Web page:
This is turning into kind of a showcase of the amazing condescension of the left. Here is a recap: 1. People were promise they were going to see their premiums GO DOWN by an average of $2,500 a family. Lie. They are going up. 2. People were repeatedly told they could keep their existing insurance (period). Lie. These implementing the law know that most of these existing policies would be cancelled. 3. People were told they could keep their existing doctors. Lie. So, now that the law is being implemented we see that (a) it was sold with lies and… Read more »

Peter1
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Peter1

“1. People were promise they were going to see their premiums GO DOWN by an average of $2,500 a family. Lie. They are going up.” Well for those getting subsidies coverage cost did go down. For pre-exist they can now get covered at less cost due to community rating. For older people their cost went down as younger peoples cost went up. So not a lie. For those who don’t get subsidy and buy their own the cost went up because of above factors and more comprehensive coverage. “2. People were repeatedly told they could keep their existing insurance (period).… Read more »

Carol
Guest
Carol

All those accusations of whining from the comfort of their cushy employer provided plans. Well, many of them will be in for a shock next year as they get tossed by their employers into the exchanges, and learn the definition of crap plans.

Bob Hertz
Guest
Bob Hertz

Note to T: I think that a few states have firm protection against balance billing in the ER. Colorado and California come to mind. Furthermore, the ACA did have some language about limits on balance billing — but CMS has made this a very low priority, and it was not going to apply to all hospitals. Why there is no national leadership on this is depressing to me also. Note to Peter 1: For what it is worth, the cost of health care has been coming down all over the place for 20 years. The problem is that the prices… Read more »

Peter1
Guest
Peter1

“Note to Peter 1:
For what it is worth, the cost of health care has been coming down all over the place for 20 years. The problem is that the prices have stayed high!”

When I was insured that was well represented by my 6% – 10% premium increase per compounded year! along with she bump every so often.

jw
Guest
jw

It is interesting how people seem to blame the insurance companies for our high cost of health care. What about the providers? Here is my own personal experience with health care costs. I had a baby in 2003, the total amount billed to my insurance by my Dr. and the hospital, all costs, was only $2500. That same child went to the ER with abdominal pain and vomiting in 2010. We were in the ER for only 3hrs, 8oz of IV fluid and an abdominal CT scan. She was diagnosed with a kidney stone. We were sent home and told… Read more »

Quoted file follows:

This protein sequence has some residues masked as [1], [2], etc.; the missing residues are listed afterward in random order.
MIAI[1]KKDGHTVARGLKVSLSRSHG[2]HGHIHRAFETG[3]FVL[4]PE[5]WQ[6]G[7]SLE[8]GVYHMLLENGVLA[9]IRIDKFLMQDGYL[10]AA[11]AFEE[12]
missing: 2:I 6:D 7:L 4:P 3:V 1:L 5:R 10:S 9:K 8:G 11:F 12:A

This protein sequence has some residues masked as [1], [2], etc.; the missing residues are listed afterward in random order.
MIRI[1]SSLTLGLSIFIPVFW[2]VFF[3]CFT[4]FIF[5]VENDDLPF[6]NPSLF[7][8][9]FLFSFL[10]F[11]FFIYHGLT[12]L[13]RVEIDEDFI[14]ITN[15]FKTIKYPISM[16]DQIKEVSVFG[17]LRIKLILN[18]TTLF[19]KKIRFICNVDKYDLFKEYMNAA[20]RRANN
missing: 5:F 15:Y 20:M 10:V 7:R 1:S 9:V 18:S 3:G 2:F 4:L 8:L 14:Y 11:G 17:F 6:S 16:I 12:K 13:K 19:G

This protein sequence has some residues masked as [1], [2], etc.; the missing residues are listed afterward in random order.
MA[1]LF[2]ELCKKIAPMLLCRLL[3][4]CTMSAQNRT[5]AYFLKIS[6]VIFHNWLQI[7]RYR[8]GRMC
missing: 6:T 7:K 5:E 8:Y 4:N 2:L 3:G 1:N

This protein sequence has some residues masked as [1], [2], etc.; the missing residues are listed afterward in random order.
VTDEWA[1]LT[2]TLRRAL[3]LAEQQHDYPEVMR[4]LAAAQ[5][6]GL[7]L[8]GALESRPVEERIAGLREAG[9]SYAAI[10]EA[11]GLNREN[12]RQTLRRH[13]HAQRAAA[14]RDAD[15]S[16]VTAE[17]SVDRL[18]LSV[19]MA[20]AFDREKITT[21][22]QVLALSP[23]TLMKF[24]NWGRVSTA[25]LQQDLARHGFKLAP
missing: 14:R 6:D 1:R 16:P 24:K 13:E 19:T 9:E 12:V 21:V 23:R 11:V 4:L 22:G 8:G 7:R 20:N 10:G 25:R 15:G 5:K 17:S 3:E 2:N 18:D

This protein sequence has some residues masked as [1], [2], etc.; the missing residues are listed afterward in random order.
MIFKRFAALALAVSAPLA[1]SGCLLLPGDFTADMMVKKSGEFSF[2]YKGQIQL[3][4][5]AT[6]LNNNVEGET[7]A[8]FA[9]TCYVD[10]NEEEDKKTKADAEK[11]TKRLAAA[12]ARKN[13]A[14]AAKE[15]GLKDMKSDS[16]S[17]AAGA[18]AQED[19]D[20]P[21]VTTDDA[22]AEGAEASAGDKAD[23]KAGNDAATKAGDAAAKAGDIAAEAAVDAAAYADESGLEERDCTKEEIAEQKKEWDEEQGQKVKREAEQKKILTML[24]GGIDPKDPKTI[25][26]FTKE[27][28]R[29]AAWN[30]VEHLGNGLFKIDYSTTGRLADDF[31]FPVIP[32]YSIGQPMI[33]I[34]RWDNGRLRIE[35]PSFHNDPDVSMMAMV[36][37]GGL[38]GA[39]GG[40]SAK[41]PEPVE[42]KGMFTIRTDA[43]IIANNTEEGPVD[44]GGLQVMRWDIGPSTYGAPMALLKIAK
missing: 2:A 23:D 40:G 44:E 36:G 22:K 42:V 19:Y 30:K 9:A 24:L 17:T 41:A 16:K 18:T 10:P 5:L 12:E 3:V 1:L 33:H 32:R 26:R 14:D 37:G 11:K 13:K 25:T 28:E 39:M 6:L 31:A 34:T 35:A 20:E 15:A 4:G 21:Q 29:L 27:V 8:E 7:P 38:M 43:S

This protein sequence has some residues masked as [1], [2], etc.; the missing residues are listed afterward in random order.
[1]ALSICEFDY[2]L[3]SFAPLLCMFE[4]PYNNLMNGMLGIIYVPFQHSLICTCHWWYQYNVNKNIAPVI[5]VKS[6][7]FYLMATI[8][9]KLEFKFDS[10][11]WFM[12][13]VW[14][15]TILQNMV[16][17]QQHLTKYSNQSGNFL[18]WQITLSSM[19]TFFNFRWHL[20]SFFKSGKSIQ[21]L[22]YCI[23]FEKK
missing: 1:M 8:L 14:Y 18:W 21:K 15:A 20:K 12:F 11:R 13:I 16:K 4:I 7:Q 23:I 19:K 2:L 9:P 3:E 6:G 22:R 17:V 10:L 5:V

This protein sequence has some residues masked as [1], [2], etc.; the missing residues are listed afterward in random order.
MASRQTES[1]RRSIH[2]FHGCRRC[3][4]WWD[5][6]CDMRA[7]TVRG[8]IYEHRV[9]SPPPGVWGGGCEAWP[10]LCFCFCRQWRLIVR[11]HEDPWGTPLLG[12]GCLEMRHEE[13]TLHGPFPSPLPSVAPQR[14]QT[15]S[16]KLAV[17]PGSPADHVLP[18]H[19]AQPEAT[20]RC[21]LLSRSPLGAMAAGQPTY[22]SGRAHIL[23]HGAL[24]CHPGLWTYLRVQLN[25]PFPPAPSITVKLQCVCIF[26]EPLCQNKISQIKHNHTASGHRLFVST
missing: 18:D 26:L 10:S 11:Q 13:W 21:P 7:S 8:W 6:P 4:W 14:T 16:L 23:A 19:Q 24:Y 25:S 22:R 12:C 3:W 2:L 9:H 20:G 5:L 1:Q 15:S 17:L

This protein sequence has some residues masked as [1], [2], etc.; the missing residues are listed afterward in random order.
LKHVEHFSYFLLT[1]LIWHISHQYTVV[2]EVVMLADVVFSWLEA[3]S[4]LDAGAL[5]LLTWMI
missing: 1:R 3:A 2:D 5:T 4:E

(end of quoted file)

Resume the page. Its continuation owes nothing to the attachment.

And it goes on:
t
Guest
t

I love how almighty pie in the sky people talk about winners and losers. It’s easy to do that when someone else is a loser, not you.

Well, *I* am a loser in the ACA and I find such discussions disgusting, heartless, cruel and elitist.

But such a good Democrat you are.

Joel Hassman, MD
Guest
Joel Hassman, MD

I genuinely look forward to reading and hearing every stalwart democrat supporter who gets harmed by this legislation as is , be it financially or health care wise, scream about being screwed or harmed. This reflexive and dismissive dialogue by all these apologists and shrill defenders, simply because this is democrat driven legislation, deserve pain and inconvenience.

It is the only way rigid and inflexible people can possibly learn and change responsibly. And, most partisan hacks don’t and won’t.

Sorry, harsh and rude. As is this law and implementation.

Jeff Goldsmith
Guest
Jeff Goldsmith

Still no word from Robert L on precisely why his plan was not renewed. . . maybe it was the lack of OB coverage. Sure doesn’t sound like a “minimum essential coverage” problem.

Bob Hertz
Guest
Bob Hertz

Of all the troubling news in health insurance these days, the exclusion of high priced hospitals from networks is one thing that gives me pleasure. In these hospitals, the number of doctors and administrators making over $500,000 tends to be relatively very large. Any health insurance move that involves reference pricing and cost control is going to penalize these institutions. Either patients will avoid them when they find out what they will have to pay over and above the insurer’s price, or the insurance plan will avoid them by network exclusion. Way too much of American medicine has been cost-driven… Read more »

t
Guest
t

So you’ll also be happy when someone goes out of network to an ER and gets the balance bill for the out of network services. The law does not protect against balance billing, even in the ER.

If the politicians were up front about the narrow networks then maybe what you’re saying would have some merit. But they are lying about these networks too. They are lying about every aspect of this law.

If you want to control healthcare costs, do it by controlling healthcare costs. Don’t do it by surprising people with outrageous bills.

Peter1
Guest
Peter1

“If you want to control healthcare costs, do it by controlling healthcare costs. Don’t do it by surprising people with outrageous bills.”

Patients have always been surprised by outrageous bills. I agree with actually controlling costs, not back door smoke and mirrors, but how do you get past the lobbyists and corporate funders?

Barry Carol
Guest
Barry Carol

In Southern CA, all 13 insurers offering plans on the exchange are excluding Cedars Sinai from their hospital networks and 12 of the 13 are excluding UCLA Medical Center. Physician networks are also narrower than in the broader network off exchange plans. Not contracting with the most expensive hospitals and doctors results in a significantly lower premium than would otherwise have to be charged.

GH
Guest
GH

Just verified with Blue Shield on their PPO plans both through covered california and their non ACA plans the doctors are the same. No separate list of docs.

Those that really don’t want ACA have not investigated the shortcomings of their existing plans or have not logged on to see what kind of plans are available. I know the troubles with healthcare.gov but really, give it a chance.

spike
Guest
spike

GH that may be true in California that’s not true everywhere.

I’m virtually certain that providers (at least hospitals) contract for exchange products separately from other products the carrier sells. I know of a hospital executive who decided not to contract for any exchange insurance even though obviously they’re contracted for other products from that carrier.

Reimbursement rates are expected to be lower for exchange contracts than standard ones.